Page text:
Teaching Council statement on newly qualified entrants to the teaching profession

Monday, 18 April 2016: The newly-appointed Teaching Council held its first meeting on 12 and 13 April at its offices in Maynooth. At this meeting, the Council discussed the challenges facing newly qualified entrants to the profession. It agreed unanimously to issue a statement outlining these serious concerns and their impact on the teaching profession, and on the quality of learning experiences for all learners in our education system:

The Teaching Council has a dual mandate in law to both promote and regulate the teaching profession. In this context, the Council is concerned at the impact of unequal pay for new entrants and the longer term issue of casualisation, including low hours and job insecurity, on their morale and on the cohesion of the wider profession.

While the Council has no role in the negotiation of terms and conditions of employment, it is charged with promoting the profession of teaching. The Sahlberg International Review Report on Initial Teacher Education (2012) noted that Ireland was very fortunate in the calibre of people who were seeking to enter the profession. The Council therefore believes that these matters must be addressed if our shared goal of maintaining and enhancing the attractiveness of the teaching profession in Ireland is to be safeguarded. It calls on those with responsibility for these matters to address them as a matter of urgency.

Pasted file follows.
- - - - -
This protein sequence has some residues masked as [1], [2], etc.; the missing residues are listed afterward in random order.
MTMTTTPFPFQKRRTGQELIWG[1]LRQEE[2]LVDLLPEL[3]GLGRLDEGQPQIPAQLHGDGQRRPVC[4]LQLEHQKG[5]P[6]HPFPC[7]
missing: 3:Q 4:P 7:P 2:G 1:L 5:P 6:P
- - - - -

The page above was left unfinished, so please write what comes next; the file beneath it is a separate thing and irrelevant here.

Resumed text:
The Council wishes to note the work that it has done to date on teacher supply, and how a sustainable solution to this matter is important for the education system, including the teaching profession.

Ultimately, a common goal across the education community is to ensure that new entrants to the teaching profession have the best possible start to their careers, and that teaching in Ireland continues to attract and retain high calibre teachers. The Council is of the view that matters of pay, in tandem with sustained opportunities and supports for professional practice, are vital to support the realisation of that goal and maintain the attractiveness of the profession.